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Texas offense and defense both experiencing success in recent practices

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In the zero-sum game of spring football, Tom Herman is just looking for balance.

Sam Ehlinger
247Sports

With spring practice now halfway complete, Texas Longhorns head coach Tom Herman is continuing the process of evaluating where his program stands as it heads into his second season in Austin, with last Saturday’s scrimmage and Tuesday’s practice standing as good barometers of its current status.

On a hot, humid day, Herman was happy with his team’s effort level and ball security during the scrimmage on Saturday — the two most fundamental demands that he makes. Unlike previous practices, the running backs didn’t fumble, a significant development.

Since success for one side of the ball necessarily means failure for the other side, Herman wants to see a balance between wins for the offense and defense. In that regard, the biggest positive from Saturday was the fact that the offense only won by one point.

Though the performance “wasn’t great” on that side of the ball, by Herman’s estimation, the red-zone offense did succeed in scoring touchdowns, a major issue last season. In fact, last season’s offense ranked tied for 63rd nationally by scoring touchdowns on only 61.7 percent of all red-zone trips last season. Penalties were a particular problem, especially offensive pass interference, so cleaning up those issues could be the difference in one or two wins in 2018.

Then there’s the flip side.

“The defense did not force any turnovers and they gave up too many touchdowns in the red zone,” Herman said. “That will get you beat.”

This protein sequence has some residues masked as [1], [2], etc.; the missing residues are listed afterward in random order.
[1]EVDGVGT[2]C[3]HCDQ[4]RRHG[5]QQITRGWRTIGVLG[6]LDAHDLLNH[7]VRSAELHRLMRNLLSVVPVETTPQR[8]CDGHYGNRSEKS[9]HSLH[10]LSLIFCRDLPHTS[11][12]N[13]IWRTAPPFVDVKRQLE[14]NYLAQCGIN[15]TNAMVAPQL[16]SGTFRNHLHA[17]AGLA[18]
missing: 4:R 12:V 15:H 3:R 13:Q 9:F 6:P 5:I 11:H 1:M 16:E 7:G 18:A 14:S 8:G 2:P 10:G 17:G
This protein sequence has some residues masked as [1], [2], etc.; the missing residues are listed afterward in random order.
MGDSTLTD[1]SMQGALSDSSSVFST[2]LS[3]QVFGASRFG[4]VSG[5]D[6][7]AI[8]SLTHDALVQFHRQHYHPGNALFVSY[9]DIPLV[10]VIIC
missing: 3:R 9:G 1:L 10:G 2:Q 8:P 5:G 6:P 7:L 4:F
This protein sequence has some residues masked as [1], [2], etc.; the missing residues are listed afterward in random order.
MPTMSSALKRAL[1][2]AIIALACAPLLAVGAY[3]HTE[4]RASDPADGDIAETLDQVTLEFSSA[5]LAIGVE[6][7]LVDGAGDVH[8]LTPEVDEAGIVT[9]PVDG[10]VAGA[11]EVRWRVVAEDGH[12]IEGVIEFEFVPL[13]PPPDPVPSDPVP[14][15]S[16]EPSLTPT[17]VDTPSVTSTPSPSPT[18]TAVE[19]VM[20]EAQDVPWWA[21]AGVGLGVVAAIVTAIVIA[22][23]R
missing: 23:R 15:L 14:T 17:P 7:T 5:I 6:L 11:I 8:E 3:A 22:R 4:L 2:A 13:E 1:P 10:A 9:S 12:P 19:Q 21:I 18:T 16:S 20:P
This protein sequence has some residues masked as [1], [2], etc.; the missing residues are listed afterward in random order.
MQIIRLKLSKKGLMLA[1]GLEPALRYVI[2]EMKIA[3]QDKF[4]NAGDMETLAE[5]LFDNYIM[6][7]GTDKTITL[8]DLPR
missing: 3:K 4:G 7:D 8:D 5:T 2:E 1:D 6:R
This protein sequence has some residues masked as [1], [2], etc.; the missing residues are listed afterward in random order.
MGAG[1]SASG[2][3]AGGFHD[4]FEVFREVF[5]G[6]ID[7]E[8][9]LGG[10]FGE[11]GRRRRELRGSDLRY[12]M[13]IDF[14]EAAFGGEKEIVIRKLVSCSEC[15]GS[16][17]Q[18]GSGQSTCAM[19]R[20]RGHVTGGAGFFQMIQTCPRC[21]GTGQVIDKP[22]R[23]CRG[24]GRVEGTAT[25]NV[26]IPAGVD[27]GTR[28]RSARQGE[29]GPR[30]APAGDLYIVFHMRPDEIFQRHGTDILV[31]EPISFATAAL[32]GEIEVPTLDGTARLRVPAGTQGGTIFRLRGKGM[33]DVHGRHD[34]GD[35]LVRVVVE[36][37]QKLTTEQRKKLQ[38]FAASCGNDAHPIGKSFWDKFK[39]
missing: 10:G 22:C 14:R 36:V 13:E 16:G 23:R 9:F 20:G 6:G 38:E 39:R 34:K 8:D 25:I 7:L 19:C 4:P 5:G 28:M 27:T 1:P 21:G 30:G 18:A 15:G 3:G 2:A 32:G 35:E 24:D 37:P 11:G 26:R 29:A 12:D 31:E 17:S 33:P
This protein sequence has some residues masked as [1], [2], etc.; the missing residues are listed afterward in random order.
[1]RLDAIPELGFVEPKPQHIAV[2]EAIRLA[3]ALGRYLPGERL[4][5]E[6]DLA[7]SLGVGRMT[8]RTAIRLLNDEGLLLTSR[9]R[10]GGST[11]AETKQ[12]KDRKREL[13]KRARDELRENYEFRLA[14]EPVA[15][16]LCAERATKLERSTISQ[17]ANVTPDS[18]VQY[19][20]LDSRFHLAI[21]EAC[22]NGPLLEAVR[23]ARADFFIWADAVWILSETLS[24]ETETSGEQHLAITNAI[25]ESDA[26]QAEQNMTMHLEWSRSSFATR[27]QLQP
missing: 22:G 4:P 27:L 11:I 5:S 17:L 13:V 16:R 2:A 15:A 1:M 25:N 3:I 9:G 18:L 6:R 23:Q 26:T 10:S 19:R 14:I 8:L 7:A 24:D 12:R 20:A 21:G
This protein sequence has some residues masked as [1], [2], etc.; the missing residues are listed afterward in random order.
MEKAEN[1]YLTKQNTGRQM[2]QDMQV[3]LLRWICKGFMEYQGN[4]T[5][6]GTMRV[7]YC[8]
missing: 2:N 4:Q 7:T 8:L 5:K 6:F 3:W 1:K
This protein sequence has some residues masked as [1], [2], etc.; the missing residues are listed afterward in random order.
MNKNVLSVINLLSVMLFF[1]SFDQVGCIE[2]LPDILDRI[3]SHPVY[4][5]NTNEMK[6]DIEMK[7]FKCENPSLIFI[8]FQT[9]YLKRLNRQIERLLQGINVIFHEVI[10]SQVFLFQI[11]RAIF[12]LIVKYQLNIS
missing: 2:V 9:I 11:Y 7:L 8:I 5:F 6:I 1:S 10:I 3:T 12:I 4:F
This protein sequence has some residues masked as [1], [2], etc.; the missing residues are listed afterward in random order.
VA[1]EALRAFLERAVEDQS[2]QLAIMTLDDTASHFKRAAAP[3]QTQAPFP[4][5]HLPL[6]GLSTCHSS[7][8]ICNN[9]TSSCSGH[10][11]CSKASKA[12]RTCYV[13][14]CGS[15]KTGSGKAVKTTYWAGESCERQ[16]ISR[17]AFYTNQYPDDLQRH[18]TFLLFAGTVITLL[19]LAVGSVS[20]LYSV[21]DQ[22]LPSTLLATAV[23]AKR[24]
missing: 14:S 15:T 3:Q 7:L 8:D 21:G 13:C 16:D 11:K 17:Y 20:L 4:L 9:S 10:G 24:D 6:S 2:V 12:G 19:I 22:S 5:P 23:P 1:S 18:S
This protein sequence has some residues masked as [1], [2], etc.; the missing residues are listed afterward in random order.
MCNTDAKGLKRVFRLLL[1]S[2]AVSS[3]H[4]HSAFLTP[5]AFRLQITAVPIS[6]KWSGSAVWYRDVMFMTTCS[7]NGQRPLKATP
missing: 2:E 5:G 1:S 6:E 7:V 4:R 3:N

That certainly held true for Texas last season, as it does for many teams — the ‘Horns had a positive 1.71 turnover margin in victories and a negative .67 turnover margin in losses. Turnovers in overtime against USC and Oklahoma State directly resulted in defeats, while two interceptions late against Texas Tech had the same impact.

On the positive side, the defense forced 10 three and outs and held the offense to conversions on only 8-of-28 third downs. Success in that area would continue a trend from last season, when coordinator Todd Orlando’s unit ranked No. 3 nationally in allowing opponents to convert only 27.1 percent of third downs. In losses, that number spiked to near 30 percent, while wins featured a 24.5-percent conversion rate.

However, in a throwback to the season opener against Maryland that included a 3rd-and-19 conversion by the second-string quarterback for the Terrapines that led to a critical touchdown, the defense also gave up several long conversions on third down on Saturday. Herman said those also led to touchdowns.

During Tuesday’s practice, the same general trend of balance continued.

“We had a first-down period where it was kind of back and forth,” Herman said. “Offense had some really good plays. Defense had some really good plays. Goal-line/red-zone period, where the offense played well. Then we turned around and ended practice with a two-minute drill where the defense dominated.”

Typically, Texas plays music during practice, but Herman opted for silence on Tuesday in order to listen to how his team communicates with each other.

“I wanted to be able to make sure that I heard the things that were being said both from a communication standpoint and from an energy and excitement and leadership standpoint,” Herman said.

While that experience helped the Longhorns head coach better understand the interaction between players, Herman also knows he has a tendency to focus on mistakes, like a 10-play drive by the offense that failed to create points because of a false start or delay of game.

It took an assistant reminding Herman how much progress has occurred since this time last year for him to recall the overall progress made by his program.

“Are we better now than we were then? Absolutely,” he said. “There’s a lot less coaching of culture and effort, or demanding of that. A lot more teaching.”

Instead of working on building culture, that allows the coaches to put an emphasis on development, one of the two key themes for the 15 spring practices this year, because the expectations were set last spring.

“I know when you compare it to this time last year, we’re well ahead of where we were,” Herman said.

“As long as it’s balanced, I think we’re headed in the right direction. It certainly appears that way right now.”